Downtown merchants enjoy brisk Black Friday
By Hank Beckman For The Sun November 24, 2012 4:16PM
Updated: December 26, 2012 9:45AM
It might have been the day after Thanksgiving in downtown Naperville, but it’s not your parent’s Black Friday anymore.
The traditional jump-start to the holiday shopping season used to find shoppers buying a wide variety of gifts while browsing through all manner of retail outlets
Nowadays it’s about the art of the deal.
“These days it’s all about the flat-screen television,” Kellyn Machecek, owner of Baubles, 26 W. Jefferson Street, said Friday afternoon, “and the best deal you can get on one.”
Machecek said she was happy with the first day of the shopping season, but stressed that it, “was about the same” as previous years.
She said she had been in retail more than twenty years and had watched as the holiday season changed.
Where before people would buy personal gifts for their loved ones at any time during the season, Machecek said that the peak for her store was now closer to the last 10 days before Christmas, being among the last gift decisions shoppers make.
Just down the street from Baubles at the Apple store, at least 100 people crammed into the store hoping to get a glimpse at one of several updated products on display.
Among the fresh offerings at Apple are the I-Phone 5, the under $400 I-Pad mini, the completely new I-Mac and upgraded versions of the computer giant’s MacBook Pro laptop computers.
Citing corporate policy, the Apple store manager would not comment for the record, but he did indicate that the Wednesday before Thanksgiving had brought out even larger crowds.
Big crowds were also found Friday at Barnes and Noble on the corner of Washington Street and Chicago Avenue.
“We’ve seen a lot of traffic in this store,” said the store manager who, like his counterpart at Apple, declined to be identified for the record.
But how much people are actually spending this year remains to be seen, as some browsing through the books and CDs seemed cautious.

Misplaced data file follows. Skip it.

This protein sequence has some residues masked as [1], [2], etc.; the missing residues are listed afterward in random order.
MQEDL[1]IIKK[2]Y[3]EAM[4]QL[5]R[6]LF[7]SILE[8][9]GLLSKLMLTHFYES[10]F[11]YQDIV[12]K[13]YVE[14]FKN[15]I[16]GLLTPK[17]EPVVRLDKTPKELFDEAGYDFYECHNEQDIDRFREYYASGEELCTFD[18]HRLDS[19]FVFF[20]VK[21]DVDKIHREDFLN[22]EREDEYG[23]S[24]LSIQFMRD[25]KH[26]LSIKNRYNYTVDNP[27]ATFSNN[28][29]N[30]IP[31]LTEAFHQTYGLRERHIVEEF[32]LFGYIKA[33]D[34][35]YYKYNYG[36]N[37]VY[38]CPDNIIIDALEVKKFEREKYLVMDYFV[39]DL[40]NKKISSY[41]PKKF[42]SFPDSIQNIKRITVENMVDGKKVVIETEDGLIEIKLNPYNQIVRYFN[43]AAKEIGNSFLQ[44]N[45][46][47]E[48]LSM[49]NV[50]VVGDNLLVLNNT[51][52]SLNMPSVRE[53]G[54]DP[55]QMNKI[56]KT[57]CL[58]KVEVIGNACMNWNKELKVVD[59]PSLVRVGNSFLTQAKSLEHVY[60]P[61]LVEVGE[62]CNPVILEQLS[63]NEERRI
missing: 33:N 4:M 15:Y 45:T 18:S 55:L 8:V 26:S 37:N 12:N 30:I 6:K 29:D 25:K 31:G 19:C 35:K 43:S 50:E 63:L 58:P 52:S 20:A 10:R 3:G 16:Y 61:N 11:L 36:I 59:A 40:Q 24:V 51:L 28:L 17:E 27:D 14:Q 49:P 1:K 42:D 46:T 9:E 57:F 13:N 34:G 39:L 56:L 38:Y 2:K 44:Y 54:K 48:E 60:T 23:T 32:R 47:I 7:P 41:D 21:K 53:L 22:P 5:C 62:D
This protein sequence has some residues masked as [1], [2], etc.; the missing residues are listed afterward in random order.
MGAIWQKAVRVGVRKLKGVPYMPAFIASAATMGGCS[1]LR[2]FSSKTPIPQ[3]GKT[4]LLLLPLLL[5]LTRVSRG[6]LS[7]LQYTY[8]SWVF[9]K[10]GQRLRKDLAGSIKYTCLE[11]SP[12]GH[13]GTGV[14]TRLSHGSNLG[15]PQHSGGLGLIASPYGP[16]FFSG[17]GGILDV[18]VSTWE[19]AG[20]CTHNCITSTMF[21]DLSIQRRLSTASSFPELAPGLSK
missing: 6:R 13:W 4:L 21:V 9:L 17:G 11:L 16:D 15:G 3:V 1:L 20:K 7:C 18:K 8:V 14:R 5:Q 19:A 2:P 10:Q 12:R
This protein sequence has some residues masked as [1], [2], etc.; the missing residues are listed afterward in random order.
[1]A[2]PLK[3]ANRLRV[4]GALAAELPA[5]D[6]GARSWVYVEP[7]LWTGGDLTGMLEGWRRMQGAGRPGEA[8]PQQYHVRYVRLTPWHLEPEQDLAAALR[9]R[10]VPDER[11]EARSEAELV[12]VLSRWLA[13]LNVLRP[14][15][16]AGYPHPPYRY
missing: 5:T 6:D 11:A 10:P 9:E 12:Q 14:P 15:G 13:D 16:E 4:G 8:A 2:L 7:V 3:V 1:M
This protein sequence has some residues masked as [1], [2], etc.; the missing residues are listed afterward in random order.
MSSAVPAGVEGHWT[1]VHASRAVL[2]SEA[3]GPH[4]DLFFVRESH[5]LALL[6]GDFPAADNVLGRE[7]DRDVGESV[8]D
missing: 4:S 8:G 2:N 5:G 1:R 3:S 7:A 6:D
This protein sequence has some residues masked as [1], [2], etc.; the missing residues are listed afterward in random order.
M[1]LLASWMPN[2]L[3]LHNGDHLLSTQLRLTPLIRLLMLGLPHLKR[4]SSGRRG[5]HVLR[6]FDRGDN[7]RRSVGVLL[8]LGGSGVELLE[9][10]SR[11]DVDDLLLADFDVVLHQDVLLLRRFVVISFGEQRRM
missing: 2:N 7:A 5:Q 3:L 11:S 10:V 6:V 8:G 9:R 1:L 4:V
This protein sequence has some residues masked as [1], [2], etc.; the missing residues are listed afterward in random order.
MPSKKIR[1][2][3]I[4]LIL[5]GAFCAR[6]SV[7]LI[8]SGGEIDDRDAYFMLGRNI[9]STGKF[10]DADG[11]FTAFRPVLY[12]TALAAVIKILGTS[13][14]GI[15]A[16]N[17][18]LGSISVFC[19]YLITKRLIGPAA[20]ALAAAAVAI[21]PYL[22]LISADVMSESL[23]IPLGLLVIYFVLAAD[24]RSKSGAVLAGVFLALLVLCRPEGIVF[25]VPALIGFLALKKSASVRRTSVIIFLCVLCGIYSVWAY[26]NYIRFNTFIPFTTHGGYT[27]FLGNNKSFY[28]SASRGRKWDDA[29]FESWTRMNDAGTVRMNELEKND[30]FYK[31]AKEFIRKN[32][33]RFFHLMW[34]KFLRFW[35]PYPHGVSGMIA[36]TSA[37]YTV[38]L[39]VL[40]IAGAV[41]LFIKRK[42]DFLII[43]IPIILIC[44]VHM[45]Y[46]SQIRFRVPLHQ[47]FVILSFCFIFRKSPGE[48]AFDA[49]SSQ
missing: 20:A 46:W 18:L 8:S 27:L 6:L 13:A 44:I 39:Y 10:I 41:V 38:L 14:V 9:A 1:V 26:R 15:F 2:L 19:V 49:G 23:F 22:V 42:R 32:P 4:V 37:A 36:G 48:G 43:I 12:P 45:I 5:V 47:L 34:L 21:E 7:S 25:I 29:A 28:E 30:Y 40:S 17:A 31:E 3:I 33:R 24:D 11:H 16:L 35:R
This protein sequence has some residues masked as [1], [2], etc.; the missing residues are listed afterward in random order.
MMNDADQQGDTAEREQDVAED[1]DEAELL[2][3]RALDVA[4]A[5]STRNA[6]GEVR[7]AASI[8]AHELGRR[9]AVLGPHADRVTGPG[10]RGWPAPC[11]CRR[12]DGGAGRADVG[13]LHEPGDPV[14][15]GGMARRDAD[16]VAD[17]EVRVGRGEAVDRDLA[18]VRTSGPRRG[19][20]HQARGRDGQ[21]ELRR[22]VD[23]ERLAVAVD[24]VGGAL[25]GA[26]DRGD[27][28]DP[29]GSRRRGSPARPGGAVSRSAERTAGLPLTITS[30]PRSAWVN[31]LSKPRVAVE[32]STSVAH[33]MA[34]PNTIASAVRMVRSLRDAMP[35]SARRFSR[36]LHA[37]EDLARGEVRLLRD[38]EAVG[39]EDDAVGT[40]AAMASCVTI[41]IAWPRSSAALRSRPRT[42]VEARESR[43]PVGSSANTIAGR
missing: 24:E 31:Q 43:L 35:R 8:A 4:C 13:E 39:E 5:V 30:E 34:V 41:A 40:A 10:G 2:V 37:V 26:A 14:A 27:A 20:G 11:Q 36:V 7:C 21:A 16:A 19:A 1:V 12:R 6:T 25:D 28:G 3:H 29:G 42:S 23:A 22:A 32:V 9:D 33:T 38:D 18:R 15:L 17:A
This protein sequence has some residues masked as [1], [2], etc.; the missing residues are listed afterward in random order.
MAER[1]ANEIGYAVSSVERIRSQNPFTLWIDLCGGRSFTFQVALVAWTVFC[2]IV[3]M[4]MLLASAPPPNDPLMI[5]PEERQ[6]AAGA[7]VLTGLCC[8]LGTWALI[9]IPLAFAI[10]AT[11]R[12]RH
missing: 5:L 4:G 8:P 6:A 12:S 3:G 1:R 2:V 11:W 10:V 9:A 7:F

“We’re not spending a lot this year,” Connie Richards said. “we’re gearing back with a child in college.”
Kayla Fiala had similar feelings about the shopping season.
“I’m cutting back a little this year,” she said. “I’m just browsing.”
Two Boston Pet Boutique, 103 Jefferson Street, saw a lot of traffic throughout the day, no doubt benefiting from the unveiling of the snowman sculpture on the corner of Jefferson and Main one of 20 downtown ice sculptures presented by the Downtown Naperville Alliance to celebrate the holidays and the shopping season.
“It’s nice to see everyone out there,” Two Boston’s salesperson Nicole Manderson said. “It’s a lot more than normal. We’re seeing a lot more families…the normal couples and six or seven of their family members.”
In the middle of the Black Friday rush, most downtown retailers understandably had no way of knowing what the actual sales figures for the day would be.
But if recent data from the City is any indication, the 2012 holiday shopping season should be profitable for most.
At an October 2012 budget workshop, the City revealed figures showing Naperville’s revenue from retail sales tax to be just under $30 million for the year, and the holiday season had not yet begun.
One downtown retailer, Anderson’s Bookshop, 123 W. Jefferson, certainly had a good start to the holiday season.
“We had a wonderful day yesterday,” an employee who identified herself as Erin, said. “We had tons of people in the store during the daytime and then again at night.”